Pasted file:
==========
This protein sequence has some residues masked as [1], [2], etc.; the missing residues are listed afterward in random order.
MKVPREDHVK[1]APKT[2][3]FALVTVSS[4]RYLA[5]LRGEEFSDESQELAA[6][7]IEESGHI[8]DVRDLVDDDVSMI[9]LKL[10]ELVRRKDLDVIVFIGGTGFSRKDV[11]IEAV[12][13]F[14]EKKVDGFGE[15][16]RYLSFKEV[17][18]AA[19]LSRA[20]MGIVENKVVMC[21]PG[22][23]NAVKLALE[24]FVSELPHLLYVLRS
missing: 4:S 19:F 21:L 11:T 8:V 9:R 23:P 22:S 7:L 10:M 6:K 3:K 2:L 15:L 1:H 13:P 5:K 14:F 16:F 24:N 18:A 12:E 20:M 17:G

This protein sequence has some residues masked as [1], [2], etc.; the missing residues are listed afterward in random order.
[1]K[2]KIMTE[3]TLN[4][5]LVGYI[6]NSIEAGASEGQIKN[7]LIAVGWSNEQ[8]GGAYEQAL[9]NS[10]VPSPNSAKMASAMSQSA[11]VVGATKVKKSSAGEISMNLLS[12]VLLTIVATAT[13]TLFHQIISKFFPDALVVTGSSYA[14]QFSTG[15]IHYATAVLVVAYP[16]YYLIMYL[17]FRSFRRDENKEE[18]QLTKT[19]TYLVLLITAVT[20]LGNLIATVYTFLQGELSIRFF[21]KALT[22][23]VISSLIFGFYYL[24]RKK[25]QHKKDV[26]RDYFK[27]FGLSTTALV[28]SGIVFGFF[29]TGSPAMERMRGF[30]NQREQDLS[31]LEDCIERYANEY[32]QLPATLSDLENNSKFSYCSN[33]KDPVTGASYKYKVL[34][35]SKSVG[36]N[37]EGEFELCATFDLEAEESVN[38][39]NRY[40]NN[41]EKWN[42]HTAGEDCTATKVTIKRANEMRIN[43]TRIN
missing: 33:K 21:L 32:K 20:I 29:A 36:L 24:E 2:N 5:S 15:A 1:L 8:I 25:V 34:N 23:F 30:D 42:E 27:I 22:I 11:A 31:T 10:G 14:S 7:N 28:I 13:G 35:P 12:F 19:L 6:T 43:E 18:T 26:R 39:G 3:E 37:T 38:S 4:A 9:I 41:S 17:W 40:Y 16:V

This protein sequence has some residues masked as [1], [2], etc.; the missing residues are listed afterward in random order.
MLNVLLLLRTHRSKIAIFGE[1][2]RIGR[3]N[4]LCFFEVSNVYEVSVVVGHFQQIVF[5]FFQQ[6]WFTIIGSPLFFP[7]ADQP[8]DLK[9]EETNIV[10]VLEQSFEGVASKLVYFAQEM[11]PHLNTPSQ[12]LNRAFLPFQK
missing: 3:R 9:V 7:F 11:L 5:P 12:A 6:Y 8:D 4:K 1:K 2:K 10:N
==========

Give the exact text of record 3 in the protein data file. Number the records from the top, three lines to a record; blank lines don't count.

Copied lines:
This protein sequence has some residues masked as [1], [2], etc.; the missing residues are listed afterward in random order.
MLNVLLLLRTHRSKIAIFGE[1][2]RIGR[3]N[4]LCFFEVSNVYEVSVVVGHFQQIVF[5]FFQQ[6]WFTIIGSPLFFP[7]ADQP[8]DLK[9]EETNIV[10]VLEQSFEGVASKLVYFAQEM[11]PHLNTPSQ[12]LNRAFLPFQK
missing: 3:R 9:V 7:F 11:L 5:P 12:A 6:Y 8:D 4:K 1:K 2:K 10:N